Newsletter

“At 40 the oven is out”

As a child, Florian Stritzel had to defy his father’s ban. “He knew that you were always the celebrated hero or the idiot of the nation in goal,” says Stritzel. He still became a goalkeeper – and at the moment Stritzel falls into the first category. The regular goalkeeper of SV Wehen Wiesbaden is one of the best in the second Bundesliga. There are once again high hopes for him in the home game this Friday (6.30 p.m. in the FAZ live ticker for the second Bundesliga and on Sky) against 1. FC Nürnberg.

However, there were other times in his career. It was a long road to happiness for Florian Stritzel. At the age of thirteen he moved to Hamburger SV. Left alone from home, Stritzel was the youngest player at the boarding school. He fought his way to the professionals, but once there, national players René Adler and Jaroslav Drobný dueled for the coveted place between the posts. “I learned a lot from both of them,” says Stritzel, “but of course I didn’t get to play.”

Then he really messes up

The path took him to Karlsruher SC, and he later moved to Darmstadt. But he didn’t get to play there either. Established professionals stood before him. “A lot has to happen for something to change in the goal. I wasn’t really aware of that at the time,” says the 30-year-old professional. When “Lilien” coach Torsten Frings gave him the chance in a game against Union Berlin in 2017, the goalkeeper made a mistake. His father’s worries had been confirmed in that moment. Stritzel junior had to wait almost two years until his next assignment.

In 2021 he moved to Wiesbaden in the third professional league. The step back paid off, Stritzel finally became number one. Since last summer he has been back in the second division after a strange season finale. On the last day of the match, players and supporters celebrated the promotion together on the pitch – without knowing that their competitor’s game was still going on.

“At some point a fan touched me on the shoulder,” says Stritzel, “and said Osnabrück had won. I thought it was a bad joke.” Wiesbaden had to go into relegation. The frustration quickly turned sour. First “Depp”, then hero: “I knew: No matter who comes, we’ll go up.” Bielefeld came, Wiesbaden went up.

In his first season as a regular goalkeeper in the second division, the 1.97 meter man is the guarantee for a six-point lead over the relegation places. A trade magazine named him the best goalkeeper of the first half of the season. The numbers confirm this: Stritzel made the most saves (73), and he also has the best save rate of all the league’s goalkeepers (77 percent).

Stritzel plays particularly well in front of a large crowd. He was voted player of the game in Berlin’s Olympic Stadium and Hamburg’s Millerntor Stadium. “What could be better than showing what you can do in sold-out stadiums?” says Stritzel.

“When things get tight, I look for the target player up front”

This self-confidence, along with his goalkeeper coach Marjan Petkovic, is the reason for the strong performances. But in order to develop that, he first had to mature. “Today I think to myself before a game: What could happen, you are perfectly prepared, you feel good. You can’t do that at the beginning of your career,” reports Stritzel. Now he has “the self-confidence to say: You have to get past me first.”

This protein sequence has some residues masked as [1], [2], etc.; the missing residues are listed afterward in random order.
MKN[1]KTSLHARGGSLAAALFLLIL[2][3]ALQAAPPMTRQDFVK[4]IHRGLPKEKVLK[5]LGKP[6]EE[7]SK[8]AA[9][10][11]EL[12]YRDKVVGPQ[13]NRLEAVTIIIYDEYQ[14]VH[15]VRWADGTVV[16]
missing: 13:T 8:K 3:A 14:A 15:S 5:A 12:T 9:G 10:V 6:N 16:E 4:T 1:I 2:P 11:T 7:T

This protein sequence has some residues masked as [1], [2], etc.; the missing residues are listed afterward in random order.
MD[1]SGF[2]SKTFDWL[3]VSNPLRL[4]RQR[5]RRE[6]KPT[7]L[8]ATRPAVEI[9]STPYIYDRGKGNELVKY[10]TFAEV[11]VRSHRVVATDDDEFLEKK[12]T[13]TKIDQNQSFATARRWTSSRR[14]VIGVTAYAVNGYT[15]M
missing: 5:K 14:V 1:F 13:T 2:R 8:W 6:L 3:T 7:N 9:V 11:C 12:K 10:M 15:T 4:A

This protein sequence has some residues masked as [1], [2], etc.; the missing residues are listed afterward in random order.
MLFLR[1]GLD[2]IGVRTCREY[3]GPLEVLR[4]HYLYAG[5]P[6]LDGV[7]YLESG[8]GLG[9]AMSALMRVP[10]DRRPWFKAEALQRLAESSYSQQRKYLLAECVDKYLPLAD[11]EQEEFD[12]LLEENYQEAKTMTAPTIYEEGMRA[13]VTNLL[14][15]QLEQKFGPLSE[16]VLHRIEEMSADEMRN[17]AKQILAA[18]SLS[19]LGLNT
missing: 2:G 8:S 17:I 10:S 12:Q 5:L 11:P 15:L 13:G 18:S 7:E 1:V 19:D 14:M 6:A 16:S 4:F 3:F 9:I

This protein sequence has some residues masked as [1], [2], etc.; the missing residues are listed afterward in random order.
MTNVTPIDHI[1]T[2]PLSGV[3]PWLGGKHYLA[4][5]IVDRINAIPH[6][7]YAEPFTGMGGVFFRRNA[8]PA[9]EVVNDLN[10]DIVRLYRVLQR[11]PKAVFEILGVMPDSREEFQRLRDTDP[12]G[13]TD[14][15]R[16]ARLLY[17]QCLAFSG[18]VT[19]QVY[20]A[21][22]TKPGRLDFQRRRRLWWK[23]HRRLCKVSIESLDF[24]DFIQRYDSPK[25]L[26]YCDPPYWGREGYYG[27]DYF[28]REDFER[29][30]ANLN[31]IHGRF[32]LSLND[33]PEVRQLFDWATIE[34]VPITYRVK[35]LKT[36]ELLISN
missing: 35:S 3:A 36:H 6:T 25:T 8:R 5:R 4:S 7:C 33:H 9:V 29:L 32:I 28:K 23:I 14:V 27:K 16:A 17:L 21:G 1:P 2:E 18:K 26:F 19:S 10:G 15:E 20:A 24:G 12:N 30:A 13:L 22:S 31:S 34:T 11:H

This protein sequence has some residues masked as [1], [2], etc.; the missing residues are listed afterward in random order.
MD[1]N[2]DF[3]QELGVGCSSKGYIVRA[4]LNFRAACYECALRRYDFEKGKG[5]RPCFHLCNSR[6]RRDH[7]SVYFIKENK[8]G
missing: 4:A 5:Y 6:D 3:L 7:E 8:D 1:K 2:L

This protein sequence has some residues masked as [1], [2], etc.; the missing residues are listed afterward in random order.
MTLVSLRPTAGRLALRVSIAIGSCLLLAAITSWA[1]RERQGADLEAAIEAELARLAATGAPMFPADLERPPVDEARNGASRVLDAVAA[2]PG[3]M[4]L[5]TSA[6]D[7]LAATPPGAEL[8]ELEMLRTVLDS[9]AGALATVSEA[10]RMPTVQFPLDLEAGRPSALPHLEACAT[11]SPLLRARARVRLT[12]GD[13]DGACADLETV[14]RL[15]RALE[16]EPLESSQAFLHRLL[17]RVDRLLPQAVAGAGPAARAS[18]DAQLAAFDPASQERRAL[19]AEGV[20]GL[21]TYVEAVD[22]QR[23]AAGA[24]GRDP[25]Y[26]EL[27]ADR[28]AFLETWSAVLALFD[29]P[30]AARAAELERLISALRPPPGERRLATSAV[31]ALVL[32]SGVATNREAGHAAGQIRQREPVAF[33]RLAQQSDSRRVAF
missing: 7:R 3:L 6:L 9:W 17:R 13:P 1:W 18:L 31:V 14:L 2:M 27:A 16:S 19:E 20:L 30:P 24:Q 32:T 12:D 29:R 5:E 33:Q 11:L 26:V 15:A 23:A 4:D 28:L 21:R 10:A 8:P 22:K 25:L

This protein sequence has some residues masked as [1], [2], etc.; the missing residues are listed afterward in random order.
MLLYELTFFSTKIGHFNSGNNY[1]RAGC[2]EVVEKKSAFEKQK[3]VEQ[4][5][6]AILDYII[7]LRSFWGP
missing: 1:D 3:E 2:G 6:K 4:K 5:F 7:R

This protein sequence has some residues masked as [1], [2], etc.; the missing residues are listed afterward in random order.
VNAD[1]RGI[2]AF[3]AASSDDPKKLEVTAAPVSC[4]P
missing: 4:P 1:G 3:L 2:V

And yet he remains self-critical. What could he and his teammates improve? “Everything.” The focus is on playing more courageously with the ball. Although only two teams in the league have conceded fewer goals – only three teams have scored fewer. “We have to develop the ability to play well in possession of the ball, even under pressure from opponents when building up the game,” says Stritzel, who plays an important role in this. He wants to open the game more often with short passes. For the newcomer, however, pragmatism is paramount: “We don’t have to die in beauty. When things get tight, I look for the target player up front to take a breather.”

His good performances brought him into the sights of Michael Gspurning – even though he saw the mistake against Union Berlin up close as Köpenicker’s substitute goalkeeper at the time. Today he is the goalkeeper coach for the Austrian national team.

Stritzel played a few international matches for Germany, but the Northern Lights also holds the passport of his father’s home country. “I like the people, the food, the conviviality. That makes me rave,” says Stritzel about Austria. “I’m on the radar at Gspurning. It would make me brutally proud.”

“At 40 the oven is out”

Stritzel’s contract expires after this season. He is talking to Wehen Wiesbaden about a long-term collaboration. “The talks are going well, but we’re not in the final stretch yet,” says the goalkeeper. For Stritzel, family is more important than big money: “Of course you can quickly earn a hundred thousand euros in football. But at 40 the oven is out. Then maybe you are divorced and rarely see your children. Life offers so much more than that.”

Frank Heike, Hamburg Published/Updated: Recommendations: 3 Alex Westhoff Published/Updated: Recommendations: 4 Daniel Theweleit Published/Updated: , Recommendations: 118

Out of consideration for his children, Stritzel still lives in Darmstadt. He would also be open to a move further afield. “I’m always happy to listen to everything and if the family agrees, I would never say in advance, for example, that I’m not going to Saudi Arabia. That would be ‘work and travel’.” However, it is “very likely” that Stritzel will stay in Wiesbaden next season. Florian Stritzel could become a celebrated player again in a duel with the “Club”.

Comments

Leave a Reply

Your email address will not be published. Required fields are marked *

Trending